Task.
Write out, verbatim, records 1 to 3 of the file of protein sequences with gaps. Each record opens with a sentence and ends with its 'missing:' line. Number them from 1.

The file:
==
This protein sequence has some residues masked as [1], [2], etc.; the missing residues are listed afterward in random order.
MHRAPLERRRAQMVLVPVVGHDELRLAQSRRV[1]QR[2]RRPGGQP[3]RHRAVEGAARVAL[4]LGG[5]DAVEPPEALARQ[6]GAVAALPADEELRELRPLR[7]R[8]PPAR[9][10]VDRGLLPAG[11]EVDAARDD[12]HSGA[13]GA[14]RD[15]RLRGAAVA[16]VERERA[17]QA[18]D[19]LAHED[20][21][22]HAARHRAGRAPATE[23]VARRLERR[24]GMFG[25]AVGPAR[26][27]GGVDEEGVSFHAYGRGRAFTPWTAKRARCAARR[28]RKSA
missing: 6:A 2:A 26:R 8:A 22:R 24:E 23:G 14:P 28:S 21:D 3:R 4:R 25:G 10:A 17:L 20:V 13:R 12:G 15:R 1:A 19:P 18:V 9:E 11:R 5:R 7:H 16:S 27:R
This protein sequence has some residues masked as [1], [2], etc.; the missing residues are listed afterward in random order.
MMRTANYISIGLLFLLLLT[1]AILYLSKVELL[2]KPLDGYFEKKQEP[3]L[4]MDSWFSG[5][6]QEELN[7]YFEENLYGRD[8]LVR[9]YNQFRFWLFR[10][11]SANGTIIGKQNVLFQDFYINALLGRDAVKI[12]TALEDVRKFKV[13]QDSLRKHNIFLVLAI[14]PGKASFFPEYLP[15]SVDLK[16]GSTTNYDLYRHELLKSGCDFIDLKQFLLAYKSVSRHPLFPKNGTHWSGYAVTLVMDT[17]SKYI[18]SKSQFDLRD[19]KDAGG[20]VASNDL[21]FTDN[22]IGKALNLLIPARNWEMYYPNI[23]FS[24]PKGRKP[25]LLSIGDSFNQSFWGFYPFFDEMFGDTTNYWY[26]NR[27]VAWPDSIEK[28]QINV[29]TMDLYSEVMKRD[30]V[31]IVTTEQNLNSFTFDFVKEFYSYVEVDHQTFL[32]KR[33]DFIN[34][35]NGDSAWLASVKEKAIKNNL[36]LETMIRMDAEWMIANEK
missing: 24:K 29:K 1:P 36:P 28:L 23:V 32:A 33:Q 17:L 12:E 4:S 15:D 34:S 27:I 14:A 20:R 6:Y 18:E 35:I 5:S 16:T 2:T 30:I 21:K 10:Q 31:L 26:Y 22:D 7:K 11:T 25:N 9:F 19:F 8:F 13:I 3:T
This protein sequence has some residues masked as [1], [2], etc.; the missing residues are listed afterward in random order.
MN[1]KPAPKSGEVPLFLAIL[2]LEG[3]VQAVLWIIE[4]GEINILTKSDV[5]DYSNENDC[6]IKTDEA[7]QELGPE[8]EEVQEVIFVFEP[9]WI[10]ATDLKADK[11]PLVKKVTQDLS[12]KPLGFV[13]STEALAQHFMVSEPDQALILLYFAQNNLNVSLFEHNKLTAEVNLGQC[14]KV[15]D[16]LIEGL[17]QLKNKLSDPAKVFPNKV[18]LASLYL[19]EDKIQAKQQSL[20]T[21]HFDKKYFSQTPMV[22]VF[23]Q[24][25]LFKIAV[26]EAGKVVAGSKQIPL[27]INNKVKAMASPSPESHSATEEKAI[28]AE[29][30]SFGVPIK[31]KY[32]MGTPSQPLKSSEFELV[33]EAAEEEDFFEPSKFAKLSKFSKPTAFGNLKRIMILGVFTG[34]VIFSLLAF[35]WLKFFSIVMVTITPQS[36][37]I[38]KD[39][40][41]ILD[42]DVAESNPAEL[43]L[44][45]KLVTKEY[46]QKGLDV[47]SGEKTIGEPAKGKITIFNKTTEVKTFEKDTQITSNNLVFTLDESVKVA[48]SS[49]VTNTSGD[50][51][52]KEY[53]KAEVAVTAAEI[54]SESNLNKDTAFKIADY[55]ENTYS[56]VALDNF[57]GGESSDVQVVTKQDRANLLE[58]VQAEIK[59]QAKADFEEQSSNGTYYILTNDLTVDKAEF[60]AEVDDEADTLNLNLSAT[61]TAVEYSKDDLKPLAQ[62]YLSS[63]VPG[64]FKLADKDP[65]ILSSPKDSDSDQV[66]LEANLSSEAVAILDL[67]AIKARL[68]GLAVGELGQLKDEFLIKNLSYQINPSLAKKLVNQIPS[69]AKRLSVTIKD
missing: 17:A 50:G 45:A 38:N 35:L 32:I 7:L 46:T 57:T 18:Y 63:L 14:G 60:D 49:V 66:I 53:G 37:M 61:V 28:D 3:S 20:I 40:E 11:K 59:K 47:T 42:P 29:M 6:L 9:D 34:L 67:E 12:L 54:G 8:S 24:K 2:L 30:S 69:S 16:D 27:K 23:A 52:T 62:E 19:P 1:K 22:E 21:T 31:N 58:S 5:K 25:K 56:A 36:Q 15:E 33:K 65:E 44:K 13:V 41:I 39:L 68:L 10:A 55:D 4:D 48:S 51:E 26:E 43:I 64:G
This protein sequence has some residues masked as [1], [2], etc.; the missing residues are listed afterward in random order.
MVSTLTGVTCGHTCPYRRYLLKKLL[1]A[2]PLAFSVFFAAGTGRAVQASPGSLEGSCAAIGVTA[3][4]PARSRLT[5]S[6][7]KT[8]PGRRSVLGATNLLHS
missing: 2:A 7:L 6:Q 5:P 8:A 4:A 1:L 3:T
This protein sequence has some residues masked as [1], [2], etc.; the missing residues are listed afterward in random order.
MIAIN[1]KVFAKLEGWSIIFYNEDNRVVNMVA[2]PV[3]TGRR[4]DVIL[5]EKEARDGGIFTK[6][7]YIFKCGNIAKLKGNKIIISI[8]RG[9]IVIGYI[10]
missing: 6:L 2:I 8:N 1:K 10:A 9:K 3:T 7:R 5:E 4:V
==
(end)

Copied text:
This protein sequence has some residues masked as [1], [2], etc.; the missing residues are listed afterward in random order.
MHRAPLERRRAQMVLVPVVGHDELRLAQSRRV[1]QR[2]RRPGGQP[3]RHRAVEGAARVAL[4]LGG[5]DAVEPPEALARQ[6]GAVAALPADEELRELRPLR[7]R[8]PPAR[9][10]VDRGLLPAG[11]EVDAARDD[12]HSGA[13]GA[14]RD[15]RLRGAAVA[16]VERERA[17]QA[18]D[19]LAHED[20][21][22]HAARHRAGRAPATE[23]VARRLERR[24]GMFG[25]AVGPAR[26][27]GGVDEEGVSFHAYGRGRAFTPWTAKRARCAARR[28]RKSA
missing: 6:A 2:A 26:R 8:A 22:R 24:E 23:G 14:P 28:S 21:D 3:R 4:R 25:G 10:A 17:L 20:V 13:R 12:G 15:R 1:A 19:P 18:V 9:E 11:R 5:R 7:H 16:S 27:R
This protein sequence has some residues masked as [1], [2], etc.; the missing residues are listed afterward in random order.
MMRTANYISIGLLFLLLLT[1]AILYLSKVELL[2]KPLDGYFEKKQEP[3]L[4]MDSWFSG[5][6]QEELN[7]YFEENLYGRD[8]LVR[9]YNQFRFWLFR[10][11]SANGTIIGKQNVLFQDFYINALLGRDAVKI[12]TALEDVRKFKV[13]QDSLRKHNIFLVLAI[14]PGKASFFPEYLP[15]SVDLK[16]GSTTNYDLYRHELLKSGCDFIDLKQFLLAYKSVSRHPLFPKNGTHWSGYAVTLVMDT[17]SKYI[18]SKSQFDLRD[19]KDAGG[20]VASNDL[21]FTDN[22]IGKALNLLIPARNWEMYYPNI[23]FS[24]PKGRKP[25]LLSIGDSFNQSFWGFYPFFDEMFGDTTNYWY[26]NR[27]VAWPDSIEK[28]QINV[29]TMDLYSEVMKRD[30]V[31]IVTTEQNLNSFTFDFVKEFYSYVEVDHQTFL[32]KR[33]DFIN[34][35]NGDSAWLASVKEKAIKNNL[36]LETMIRMDAEWMIANEK
missing: 24:K 29:K 1:P 36:P 28:L 23:V 32:A 33:Q 17:L 12:E 4:S 15:D 34:S 27:I 14:A 20:R 6:Y 18:E 35:I 5:S 16:T 2:T 30:I 21:K 10:Q 31:L 26:Y 22:D 7:K 11:T 25:N 9:F 19:F 8:F 13:I 3:T
This protein sequence has some residues masked as [1], [2], etc.; the missing residues are listed afterward in random order.
MN[1]KPAPKSGEVPLFLAIL[2]LEG[3]VQAVLWIIE[4]GEINILTKSDV[5]DYSNENDC[6]IKTDEA[7]QELGPE[8]EEVQEVIFVFEP[9]WI[10]ATDLKADK[11]PLVKKVTQDLS[12]KPLGFV[13]STEALAQHFMVSEPDQALILLYFAQNNLNVSLFEHNKLTAEVNLGQC[14]KV[15]D[16]LIEGL[17]QLKNKLSDPAKVFPNKV[18]LASLYL[19]EDKIQAKQQSL[20]T[21]HFDKKYFSQTPMV[22]VF[23]Q[24][25]LFKIAV[26]EAGKVVAGSKQIPL[27]INNKVKAMASPSPESHSATEEKAI[28]AE[29][30]SFGVPIK[31]KY[32]MGTPSQPLKSSEFELV[33]EAAEEEDFFEPSKFAKLSKFSKPTAFGNLKRIMILGVFTG[34]VIFSLLAF[35]WLKFFSIVMVTITPQS[36][37]I[38]KD[39][40][41]ILD[42]DVAESNPAEL[43]L[44][45]KLVTKEY[46]QKGLDV[47]SGEKTIGEPAKGKITIFNKTTEVKTFEKDTQITSNNLVFTLDESVKVA[48]SS[49]VTNTSGD[50][51][52]KEY[53]KAEVAVTAAEI[54]SESNLNKDTAFKIADY[55]ENTYS[56]VALDNF[57]GGESSDVQVVTKQDRANLLE[58]VQAEIK[59]QAKADFEEQSSNGTYYILTNDLTVDKAEF[60]AEVDDEADTLNLNLSAT[61]TAVEYSKDDLKPLAQ[62]YLSS[63]VPG[64]FKLADKDP[65]ILSSPKDSDSDQV[66]LEANLSSEAVAILDL[67]AIKARL[68]GLAVGELGQLKDEFLIKNLSYQINPSLAKKLVNQIPS[69]AKRLSVTIKD
missing: 17:A 50:G 45:A 38:N 35:L 32:I 7:L 46:T 57:T 18:Y 63:L 14:G 60:D 49:V 66:I 53:G 37:M 61:V 28:D 3:S 20:I 40:E 11:K 59:K 47:T 42:P 29:M 6:L 9:D 34:L 67:E 12:L 54:G 8:S 24:K 2:L 30:S 69:S 16:D 27:K 23:A 52:T 62:E 19:P 1:K 22:E 21:T 31:N 58:S 5:K 25:K 56:A 36:Q 15:E 33:K 65:E 44:K 13:V 41:I 39:L 68:L 10:A 55:D 4:D 48:S 51:E 26:E 43:I 64:G